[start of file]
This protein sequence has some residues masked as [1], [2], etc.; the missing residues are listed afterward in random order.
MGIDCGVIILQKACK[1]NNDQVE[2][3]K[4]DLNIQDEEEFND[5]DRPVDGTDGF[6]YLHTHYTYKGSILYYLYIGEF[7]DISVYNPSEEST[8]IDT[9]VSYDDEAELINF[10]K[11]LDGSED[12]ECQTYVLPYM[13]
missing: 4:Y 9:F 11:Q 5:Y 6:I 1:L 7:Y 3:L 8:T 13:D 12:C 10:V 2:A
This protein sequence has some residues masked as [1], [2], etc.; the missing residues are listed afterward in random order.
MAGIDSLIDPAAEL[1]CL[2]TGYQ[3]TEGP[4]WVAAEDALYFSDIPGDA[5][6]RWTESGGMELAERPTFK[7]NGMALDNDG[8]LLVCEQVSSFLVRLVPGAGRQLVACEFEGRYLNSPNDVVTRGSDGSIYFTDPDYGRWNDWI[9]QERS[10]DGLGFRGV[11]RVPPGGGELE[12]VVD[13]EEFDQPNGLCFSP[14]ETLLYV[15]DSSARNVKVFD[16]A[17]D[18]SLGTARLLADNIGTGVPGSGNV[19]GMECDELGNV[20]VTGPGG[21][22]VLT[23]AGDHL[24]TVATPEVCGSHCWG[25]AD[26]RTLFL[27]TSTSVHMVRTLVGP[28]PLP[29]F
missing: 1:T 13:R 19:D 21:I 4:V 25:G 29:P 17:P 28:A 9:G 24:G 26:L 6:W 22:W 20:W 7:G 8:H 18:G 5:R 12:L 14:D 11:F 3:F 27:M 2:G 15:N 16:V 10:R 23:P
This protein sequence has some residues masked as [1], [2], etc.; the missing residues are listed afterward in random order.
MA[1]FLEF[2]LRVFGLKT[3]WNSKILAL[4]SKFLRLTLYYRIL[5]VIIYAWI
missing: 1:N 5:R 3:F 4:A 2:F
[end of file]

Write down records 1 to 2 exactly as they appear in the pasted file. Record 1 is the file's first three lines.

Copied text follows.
This protein sequence has some residues masked as [1], [2], etc.; the missing residues are listed afterward in random order.
MGIDCGVIILQKACK[1]NNDQVE[2][3]K[4]DLNIQDEEEFND[5]DRPVDGTDGF[6]YLHTHYTYKGSILYYLYIGEF[7]DISVYNPSEEST[8]IDT[9]VSYDDEAELINF[10]K[11]LDGSED[12]ECQTYVLPYM[13]
missing: 4:Y 9:F 11:Q 5:Y 6:I 1:L 7:Y 3:L 8:T 13:D 12:C 10:V 2:A
This protein sequence has some residues masked as [1], [2], etc.; the missing residues are listed afterward in random order.
MAGIDSLIDPAAEL[1]CL[2]TGYQ[3]TEGP[4]WVAAEDALYFSDIPGDA[5][6]RWTESGGMELAERPTFK[7]NGMALDNDG[8]LLVCEQVSSFLVRLVPGAGRQLVACEFEGRYLNSPNDVVTRGSDGSIYFTDPDYGRWNDWI[9]QERS[10]DGLGFRGV[11]RVPPGGGELE[12]VVD[13]EEFDQPNGLCFSP[14]ETLLYV[15]DSSARNVKVFD[16]A[17]D[18]SLGTARLLADNIGTGVPGSGNV[19]GMECDELGNV[20]VTGPGG[21][22]VLT[23]AGDHL[24]TVATPEVCGSHCWG[25]AD[26]RTLFL[27]TSTSVHMVRTLVGP[28]PLP[29]F
missing: 1:T 13:R 19:D 21:I 4:V 25:G 29:P 17:P 28:A 9:G 24:G 26:L 6:W 22:W 20:W 7:G 8:H 18:G 5:R 12:L 14:D 11:F 3:F 27:M 2:G 15:N 16:V 10:R 23:P